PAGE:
RRUK: If you could perform live anywhere in the world it where would it be?
SHP: Would love to get over to Europe one day. We have never had a show outside the United States.
RRUK: With regards to other sound projects, is there any country in particular that inspire you more than others?
SHP: So many great sounds out there across the world. Probably inspired most from German and Swedish Industrial music.
RRUK: Do you listen to different types of music? A secret Elvis collection, perhaps?!
SHP: Ha, no Elvis collection but I like a few of his songs. I have a pretty wide range of musical taste. Really nothing mainstream. I wouldn’t have a clue what people listen to in popular culture. No surprises, I listen to pretty much what you would expect a guy like me to listening to. Punk, Metal, Experimental, Industrial, Dark Ambient, Old kraut rock stuff…
RRUK: What first, chicken or the egg?
SHP: The Cock
RRUK: Ha! Anything else you would like to add here?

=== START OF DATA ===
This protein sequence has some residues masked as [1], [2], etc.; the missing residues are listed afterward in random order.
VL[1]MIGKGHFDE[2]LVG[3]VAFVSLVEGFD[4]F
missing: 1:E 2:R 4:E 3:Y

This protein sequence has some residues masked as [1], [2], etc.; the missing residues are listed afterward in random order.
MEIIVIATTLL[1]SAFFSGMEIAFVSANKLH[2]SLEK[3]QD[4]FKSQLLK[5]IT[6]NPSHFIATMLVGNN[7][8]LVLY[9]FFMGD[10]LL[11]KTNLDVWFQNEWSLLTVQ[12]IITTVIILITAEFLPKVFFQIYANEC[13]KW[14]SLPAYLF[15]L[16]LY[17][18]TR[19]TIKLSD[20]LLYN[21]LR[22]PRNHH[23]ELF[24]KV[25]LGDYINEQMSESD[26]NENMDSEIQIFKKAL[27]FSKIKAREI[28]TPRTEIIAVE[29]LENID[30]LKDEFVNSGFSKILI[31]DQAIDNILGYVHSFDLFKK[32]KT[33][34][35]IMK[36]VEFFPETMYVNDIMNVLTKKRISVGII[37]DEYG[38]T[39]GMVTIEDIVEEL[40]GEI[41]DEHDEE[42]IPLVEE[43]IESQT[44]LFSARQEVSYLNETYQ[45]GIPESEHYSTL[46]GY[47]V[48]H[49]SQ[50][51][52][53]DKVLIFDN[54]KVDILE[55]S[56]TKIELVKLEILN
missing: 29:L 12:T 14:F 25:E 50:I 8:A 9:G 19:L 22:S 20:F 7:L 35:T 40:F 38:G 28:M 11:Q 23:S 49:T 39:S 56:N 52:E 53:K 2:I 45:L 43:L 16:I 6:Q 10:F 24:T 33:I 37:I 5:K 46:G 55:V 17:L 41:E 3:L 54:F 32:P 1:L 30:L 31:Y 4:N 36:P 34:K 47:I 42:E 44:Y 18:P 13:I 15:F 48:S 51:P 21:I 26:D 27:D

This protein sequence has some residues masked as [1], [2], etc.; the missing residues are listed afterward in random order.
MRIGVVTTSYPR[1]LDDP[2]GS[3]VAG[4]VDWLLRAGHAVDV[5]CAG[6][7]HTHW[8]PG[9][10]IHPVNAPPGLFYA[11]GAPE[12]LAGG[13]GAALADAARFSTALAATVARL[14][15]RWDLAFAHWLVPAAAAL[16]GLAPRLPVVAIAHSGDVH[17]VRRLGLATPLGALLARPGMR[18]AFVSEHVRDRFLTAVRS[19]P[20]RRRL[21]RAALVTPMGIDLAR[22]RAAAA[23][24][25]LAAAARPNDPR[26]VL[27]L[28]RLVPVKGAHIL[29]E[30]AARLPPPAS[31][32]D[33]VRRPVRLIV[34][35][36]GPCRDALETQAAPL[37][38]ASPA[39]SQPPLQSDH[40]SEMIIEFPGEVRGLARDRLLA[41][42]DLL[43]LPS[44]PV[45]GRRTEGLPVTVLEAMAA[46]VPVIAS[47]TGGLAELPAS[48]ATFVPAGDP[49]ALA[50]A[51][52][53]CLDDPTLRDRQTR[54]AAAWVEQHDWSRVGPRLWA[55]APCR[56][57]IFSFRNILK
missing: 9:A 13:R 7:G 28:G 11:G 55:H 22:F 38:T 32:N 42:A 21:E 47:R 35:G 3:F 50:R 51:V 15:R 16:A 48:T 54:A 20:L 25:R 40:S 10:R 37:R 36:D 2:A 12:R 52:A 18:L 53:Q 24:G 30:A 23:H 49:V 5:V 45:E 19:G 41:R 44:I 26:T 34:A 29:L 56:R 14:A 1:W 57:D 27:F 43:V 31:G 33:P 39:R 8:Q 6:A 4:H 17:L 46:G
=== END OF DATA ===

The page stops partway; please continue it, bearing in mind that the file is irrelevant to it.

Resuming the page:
SHP: Thanks for your interest.
RRUK: Thanks for your time, mate. I look forward to working with you, and the possibility of catching SHP live in aktion – should you venture to little Britain…
Interview: K. Mitchell [RRUK]
2014 Reverse Records UK
2015 We kick start the year with a split EP between ‘Steel Hook Prostheses & White Walls’. Both artists are in the process of creating these works, so there’s no mini review as yet. However, insanity awaits. Enough said.
Format: presented in Mini CD (8cm) | Expert media / Mini DVD style casing.
(More info on new releases, merchandise, and interviews will be added over the coming weeks)
View Discography – http://recordsreverse.wordpress.com/released/